Behind the scenes of Oscar-nominated NYAD with UH jellyfish sting expert 

Angel Yanagihara, world renowned box jellyfish expert and University of Hawai‘i at Mānoa assistant research professor, was portrayed in the Oscar-nominated film NYAD, which chronicles Diana Nyad’s inspiring feat. In 2013, at age 64, Nyad was the first person to swim from Cuba to Florida without a shark cage. Yanagihara, who is based at the UH Mānoa School of Ocean and Earth Science and Technology and the John A. Burns School of Medicine, offered her expertise during the historic swim, surveying the water for jellyfish and utilizing her patented Sting No More® cream to prevent and treat the effects of jellyfish stings. 

Below are excerpts from an article in Tudum by Netflix

When Diana Nyad sets out to make her epic Cuba-to-Florida swim in NYAD, she faces an array of challenges: tides, jellyfish, and her own stamina. It’s a punishing journey, but she’s determined to see it through. As played by Annette Bening, Nyad is a force of determination that cannot be resisted. 

Based on the story of Nyad’s real-life attempt to make the treacherous swim, NYAD was a powerful passion project for directors Jimmy Chin and Elizabeth Chai Vasarhelyi. Between getting technical details right, preparing actors for their soggy roles, and making sure the film channeled the real-life difficulty of the task ahead of its characters, Chin and Vasarhelyi had their work cut out for them.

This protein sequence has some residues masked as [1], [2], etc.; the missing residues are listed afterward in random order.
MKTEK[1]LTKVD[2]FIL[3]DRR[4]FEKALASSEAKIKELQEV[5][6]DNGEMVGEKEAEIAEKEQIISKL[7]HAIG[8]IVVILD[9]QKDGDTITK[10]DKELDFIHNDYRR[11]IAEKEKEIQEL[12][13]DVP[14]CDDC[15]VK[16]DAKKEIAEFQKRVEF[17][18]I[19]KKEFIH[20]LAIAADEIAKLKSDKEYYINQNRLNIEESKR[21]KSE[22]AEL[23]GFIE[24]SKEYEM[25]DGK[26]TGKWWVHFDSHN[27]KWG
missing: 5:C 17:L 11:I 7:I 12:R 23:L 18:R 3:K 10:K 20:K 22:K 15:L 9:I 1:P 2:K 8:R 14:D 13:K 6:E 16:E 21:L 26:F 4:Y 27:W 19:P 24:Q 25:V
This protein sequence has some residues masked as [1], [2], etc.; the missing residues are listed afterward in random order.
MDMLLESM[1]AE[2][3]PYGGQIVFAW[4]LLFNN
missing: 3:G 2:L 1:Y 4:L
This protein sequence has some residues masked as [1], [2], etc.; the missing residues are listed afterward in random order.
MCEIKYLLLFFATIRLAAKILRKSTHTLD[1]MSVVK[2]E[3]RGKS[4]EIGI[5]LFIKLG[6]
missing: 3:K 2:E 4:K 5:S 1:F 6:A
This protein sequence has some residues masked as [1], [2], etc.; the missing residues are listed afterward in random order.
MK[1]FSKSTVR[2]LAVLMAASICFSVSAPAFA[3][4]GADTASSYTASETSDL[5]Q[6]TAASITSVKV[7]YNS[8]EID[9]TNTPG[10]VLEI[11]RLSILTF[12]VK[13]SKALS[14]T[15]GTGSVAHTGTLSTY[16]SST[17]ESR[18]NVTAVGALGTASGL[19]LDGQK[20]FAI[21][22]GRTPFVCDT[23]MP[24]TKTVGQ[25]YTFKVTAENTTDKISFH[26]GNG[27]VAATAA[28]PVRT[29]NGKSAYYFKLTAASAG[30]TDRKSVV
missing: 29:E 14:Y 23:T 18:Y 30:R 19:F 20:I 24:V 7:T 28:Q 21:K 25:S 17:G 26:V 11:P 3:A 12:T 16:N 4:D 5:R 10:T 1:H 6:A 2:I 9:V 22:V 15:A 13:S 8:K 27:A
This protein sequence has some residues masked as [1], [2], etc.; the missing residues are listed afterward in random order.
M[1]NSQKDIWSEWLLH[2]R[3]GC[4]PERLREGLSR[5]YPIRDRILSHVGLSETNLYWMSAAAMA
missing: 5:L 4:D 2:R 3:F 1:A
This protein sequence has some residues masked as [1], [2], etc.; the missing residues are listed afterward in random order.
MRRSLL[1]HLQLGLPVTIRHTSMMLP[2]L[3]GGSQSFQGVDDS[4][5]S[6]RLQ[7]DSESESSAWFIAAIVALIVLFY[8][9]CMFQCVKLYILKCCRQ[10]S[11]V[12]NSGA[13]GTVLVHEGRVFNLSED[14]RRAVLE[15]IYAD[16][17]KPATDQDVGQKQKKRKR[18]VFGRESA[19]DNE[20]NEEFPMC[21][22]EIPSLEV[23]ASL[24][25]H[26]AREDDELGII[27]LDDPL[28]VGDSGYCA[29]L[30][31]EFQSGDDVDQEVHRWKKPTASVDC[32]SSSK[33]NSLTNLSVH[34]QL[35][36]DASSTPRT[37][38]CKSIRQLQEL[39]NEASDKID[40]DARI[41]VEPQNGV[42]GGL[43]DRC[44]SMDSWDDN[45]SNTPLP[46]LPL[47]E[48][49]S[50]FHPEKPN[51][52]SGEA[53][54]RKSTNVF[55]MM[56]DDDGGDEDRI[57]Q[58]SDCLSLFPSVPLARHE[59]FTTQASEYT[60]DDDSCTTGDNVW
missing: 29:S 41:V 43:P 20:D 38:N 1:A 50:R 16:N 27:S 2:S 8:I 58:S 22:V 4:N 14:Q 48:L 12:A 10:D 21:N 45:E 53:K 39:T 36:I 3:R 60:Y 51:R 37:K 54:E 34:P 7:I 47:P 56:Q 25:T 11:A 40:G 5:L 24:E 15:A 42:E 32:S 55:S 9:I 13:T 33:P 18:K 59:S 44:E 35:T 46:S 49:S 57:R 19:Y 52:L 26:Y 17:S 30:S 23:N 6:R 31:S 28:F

Tudum spoke to the directors, as well as jellyfish expert Dr. Angel Yanagihara, about the on-screen and off-screen challenges involved in bringing the marathon swim to life.

What would a box jellyfish sting really feel like?

One of the many obstacles Nyad faces during her marathon swim is the jellyfish population of the Florida straits. A sting from a box jellyfish could end her attempt before it’s even begun. In one particularly harrowing sequence, Diana swims through a swarm of luminescent jellyfish, too exhausted to realize the danger she’s in. A moment later, the silence of the waves is broken by a piercing scream. 

“Stings by box jellies lead to immediate tissue destruction similar to an immediate wounding by a burn,” says Dr. Yanagihara of the University of Hawaii, who accompanied the real Diana Nyad on her 2013 swim. (She’s portrayed by Jeena Yi in the film.) A biochemist and diver in her own right, Yanagihara is deeply aware of the danger these creatures pose. “Inside the body, venom can rupture blood cells and lead to catastrophic histamine overload such that the lungs fill with fluid and hyperkalemia, which stops the heart,” she continues.

In other words? A sting wouldn’t feel very good. “The venom of the box jellyfish species is the fastest acting and most toxic of the known jellyfish,” Yanagihara says. “Box jellies have a different shape, can inflict far deeper stings, and have venom which is over a thousand times more damaging to our tissues. There have been many deaths due to box jelly stings.” During the actual 2013 swim, Dr. Yanigahara explains, she would often be in the water for hours at a time “constantly surveying the water column, both above and below the thermocline, using a red dive torch to identify the presence of box jellyfish.” Yanagihara also utilized her life-saving technology in the form of a cream that was used to prevent and treat the effects of stings. 

It’s no wonder jellyfish can be so deadly — they’ve been evolving for millions of years. “They belong to phylum Cnidaria, one of the three most ancient multicellular organism groups on the planet,” Yanagihara tells us. “These animals have been on Earth for 600 million years, long before plants and other animals, when the atmosphere was largely methane and carbon dioxide and oxygen was a trace gas. [They] will far outlive us on Earth.” Their populations are also increasing due to warming oceans caused by climate change, throwing off the balance of ocean ecosystems and fish populations.